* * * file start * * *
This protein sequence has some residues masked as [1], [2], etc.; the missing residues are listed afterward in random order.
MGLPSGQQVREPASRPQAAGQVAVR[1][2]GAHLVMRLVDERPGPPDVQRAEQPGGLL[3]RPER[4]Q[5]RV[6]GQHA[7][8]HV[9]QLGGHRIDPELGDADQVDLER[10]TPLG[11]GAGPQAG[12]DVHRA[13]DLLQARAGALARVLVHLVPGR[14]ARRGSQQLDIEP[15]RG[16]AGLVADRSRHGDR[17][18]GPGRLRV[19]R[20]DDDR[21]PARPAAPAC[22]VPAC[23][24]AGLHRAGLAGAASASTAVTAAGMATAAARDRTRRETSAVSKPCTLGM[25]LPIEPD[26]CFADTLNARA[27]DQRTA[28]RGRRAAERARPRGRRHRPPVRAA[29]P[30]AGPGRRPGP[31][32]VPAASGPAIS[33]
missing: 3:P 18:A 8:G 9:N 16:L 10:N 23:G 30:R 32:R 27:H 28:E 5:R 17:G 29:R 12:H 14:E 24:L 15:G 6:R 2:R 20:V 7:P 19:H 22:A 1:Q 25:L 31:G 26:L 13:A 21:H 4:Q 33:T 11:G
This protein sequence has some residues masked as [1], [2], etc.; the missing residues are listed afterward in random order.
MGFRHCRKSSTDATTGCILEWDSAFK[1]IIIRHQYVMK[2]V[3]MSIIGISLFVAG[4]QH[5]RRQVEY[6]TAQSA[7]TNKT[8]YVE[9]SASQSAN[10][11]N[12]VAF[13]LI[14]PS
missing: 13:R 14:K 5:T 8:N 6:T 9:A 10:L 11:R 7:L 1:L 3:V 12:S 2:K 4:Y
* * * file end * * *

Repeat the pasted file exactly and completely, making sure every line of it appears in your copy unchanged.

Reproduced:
This protein sequence has some residues masked as [1], [2], etc.; the missing residues are listed afterward in random order.
MGLPSGQQVREPASRPQAAGQVAVR[1][2]GAHLVMRLVDERPGPPDVQRAEQPGGLL[3]RPER[4]Q[5]RV[6]GQHA[7][8]HV[9]QLGGHRIDPELGDADQVDLER[10]TPLG[11]GAGPQAG[12]DVHRA[13]DLLQARAGALARVLVHLVPGR[14]ARRGSQQLDIEP[15]RG[16]AGLVADRSRHGDR[17][18]GPGRLRV[19]R[20]DDDR[21]PARPAAPAC[22]VPAC[23][24]AGLHRAGLAGAASASTAVTAAGMATAAARDRTRRETSAVSKPCTLGM[25]LPIEPD[26]CFADTLNARA[27]DQRTA[28]RGRRAAERARPRGRRHRPPVRAA[29]P[30]AGPGRRPGP[31][32]VPAASGPAIS[33]
missing: 3:P 18:A 8:G 9:N 16:L 10:N 23:G 30:R 32:R 27:H 28:E 5:R 17:G 29:R 12:H 14:E 24:L 15:G 6:R 2:R 20:V 7:P 19:H 22:A 1:Q 25:L 31:G 26:L 13:A 21:H 4:Q 33:T 11:G
This protein sequence has some residues masked as [1], [2], etc.; the missing residues are listed afterward in random order.
MGFRHCRKSSTDATTGCILEWDSAFK[1]IIIRHQYVMK[2]V[3]MSIIGISLFVAG[4]QH[5]RRQVEY[6]TAQSA[7]TNKT[8]YVE[9]SASQSAN[10][11]N[12]VAF[13]LI[14]PS
missing: 13:R 14:K 5:T 8:N 6:T 9:A 10:L 11:R 7:L 1:L 3:V 12:S 2:K 4:Y